Lord Petre was representative, through the only daughter, of the last Earl of Derwentwater, executed for high treason in 1715, whose remains were buried at Dilston Castle, Northumberland, and removed, on the destruction of the chapel a few years ago, to the mortuary chapel in Lord Petre’s grounds at Thorndon.

THE REQUIEM AT SPANISH PLACE.

On Wednesday the remains of the late Lord Petre were transported from 35, Portland-Place, to St. James’s, Spanish-place, which was reached at ten o’clock, escorted by the orphans belonging to the Creche in Seymour-street, which is conducted by the Sisters of Charity. The body was enclosed in a rich mahogany coffin, bearing gold coronets on either side, and a beautiful gilt Gothic cross on the lid. On arriving at the church, which was filled to suffocation with those who desired to pay a last token of respect and affection to the memory of the late Peer, the coffin was placed on the handsome catafalque, which was surrounded with innumerable flowers and candles. The Requiem Mass was then proceeded with. The Bishop of Emmaus pontificated, assisted by the Hon. and Rev. Algernon Stanley, the Revv. FF. Hogan and Forster, Ob.S.C., and the Rev. J. Guiron, as master of ceremonies. His Eminence the Cardinal Archbishop of Westminster assisted in cope and mitre, supported by the Very Rev. Provost Hunt and Canon Bamber, the Rev. M. Barry acting as his master of ceremonies. In accordance with the express wishes of the deceased, all the arrangements of the function were carried out with as much simplicity as possible. The service was entirely without organ, and harmonised chants throughout, except the Dies Irae, which was sung to Gregorian tones. At the close of the Mass, the Cardinal Archbishop gave the final absolutions. In deference to the wishes we have already alluded to, there was no funeral sermon or discourse of any kind. At the close, the boys of the choir sang the In Paradisum to music composed for the occasion by the Rev. F. Sankey (Mus. Bac., Oxon), who directed the choir during the whole service.

Among the relatives and friends present we remarked Lady Petre, the Hon. Henry and Hon. Frederick Petre (the brothers and executors), Hon. Bernard and Hon. Philip Petre (sons), the Earl and Countess of Granard, Mr. and the Hon. Mrs. Bretherton, Mr. and the Hon. Mrs. Trafford of Wroxham Hall, Mr. and the Hon. Mrs. Butler Bowdon, Lady Clifford of Chudleigh ; Hon. Charles Petre, Mr. Edward and Lady Gwendeline Petre, Hon. Mrs. Douglas, Mr. Henry Petre of Dunkenhalgh, Mr. F. Loraine Petre, Mr. Edwin de Lisle ; the Earl of Denbigh, Lord Emly, Sir Henry Bedingfeld, Mr. Everard Green, &c., &c.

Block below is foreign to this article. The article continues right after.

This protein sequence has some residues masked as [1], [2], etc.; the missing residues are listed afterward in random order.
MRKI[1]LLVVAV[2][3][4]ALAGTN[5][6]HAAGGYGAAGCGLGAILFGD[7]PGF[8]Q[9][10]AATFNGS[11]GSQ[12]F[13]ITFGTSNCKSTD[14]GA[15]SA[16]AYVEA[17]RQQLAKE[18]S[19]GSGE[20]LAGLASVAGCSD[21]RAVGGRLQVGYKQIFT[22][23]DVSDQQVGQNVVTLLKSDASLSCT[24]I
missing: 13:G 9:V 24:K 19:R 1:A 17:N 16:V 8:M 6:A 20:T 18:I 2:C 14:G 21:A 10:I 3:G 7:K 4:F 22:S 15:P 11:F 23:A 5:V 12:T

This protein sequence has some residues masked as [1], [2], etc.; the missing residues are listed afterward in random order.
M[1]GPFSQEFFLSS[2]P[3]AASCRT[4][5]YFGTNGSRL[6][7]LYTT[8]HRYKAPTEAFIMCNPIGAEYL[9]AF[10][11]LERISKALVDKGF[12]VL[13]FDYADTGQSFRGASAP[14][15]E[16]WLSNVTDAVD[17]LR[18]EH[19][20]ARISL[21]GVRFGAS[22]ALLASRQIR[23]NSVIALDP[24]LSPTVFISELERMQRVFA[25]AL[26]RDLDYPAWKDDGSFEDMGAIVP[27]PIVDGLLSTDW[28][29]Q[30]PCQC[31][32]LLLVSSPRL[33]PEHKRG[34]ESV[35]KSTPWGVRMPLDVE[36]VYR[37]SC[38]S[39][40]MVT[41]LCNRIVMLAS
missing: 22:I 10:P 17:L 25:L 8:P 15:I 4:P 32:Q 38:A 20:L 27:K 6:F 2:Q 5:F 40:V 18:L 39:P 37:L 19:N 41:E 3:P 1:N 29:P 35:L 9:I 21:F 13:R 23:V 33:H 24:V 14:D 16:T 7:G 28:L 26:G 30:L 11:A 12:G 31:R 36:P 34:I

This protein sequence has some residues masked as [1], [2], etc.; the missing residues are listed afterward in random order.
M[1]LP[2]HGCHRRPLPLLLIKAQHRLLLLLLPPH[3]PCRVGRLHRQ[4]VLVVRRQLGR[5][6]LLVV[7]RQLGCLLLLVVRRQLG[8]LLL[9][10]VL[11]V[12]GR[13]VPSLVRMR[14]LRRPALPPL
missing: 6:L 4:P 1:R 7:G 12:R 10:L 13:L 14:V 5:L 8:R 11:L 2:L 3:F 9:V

The church remained filled with a prayerful congregation till two o’clock, when the body was removed to Thorndon Hall, Brentwood, in charge of the Hon. Bernard and the Hon. Philip Petre, and was received there by the Hon. and Right Rev, William Petre.

THE FUNERAL.

The burial-place of Lord Petre was the family vault in the Mortuary Chapel at Thorndon, built by him some years ago.

At the funeral the Very Rev. Canon Bomber said Mass, and the Dies Irae and other chants were sung by boys from Woburn School.

Among those present were Lady Petre, Lord Clifford, Agnes Lady Clifford (half sister of the deceased), the Earl and Countess of Granard, Mr. and the Hon. Mrs. F. Bretherton, Mr. and the Hon. Mrs. Trafford, Mr. and the Hon. Mrs. Butler-Bowden, the Hon. and Right Rev. Mgr. W. Petre (now Lord Petre), the Hon. Bernard Petre, the Hon. Philip Petre, and the Hon. Joseph Petre ; the Hons. Henry, Frederick and Albert Petre, the Hon. Mrs. Douglas ; the Duke of Norfolk, Lord Herries, Sir H. Bedingfeld;  Sir T. Barrett Lenard ; Count Torre Diaz ; Messrs. Henry Petre, Edward Petre, Charles Petre, John Blount ; Lady Sophia Forbes ; Hon. Mary and Catherine Petre ; the Right. Rev Mgr. Weld, the Very Rev. Provost Hunt and the Rev. M. Barry.

A PARTING WORD.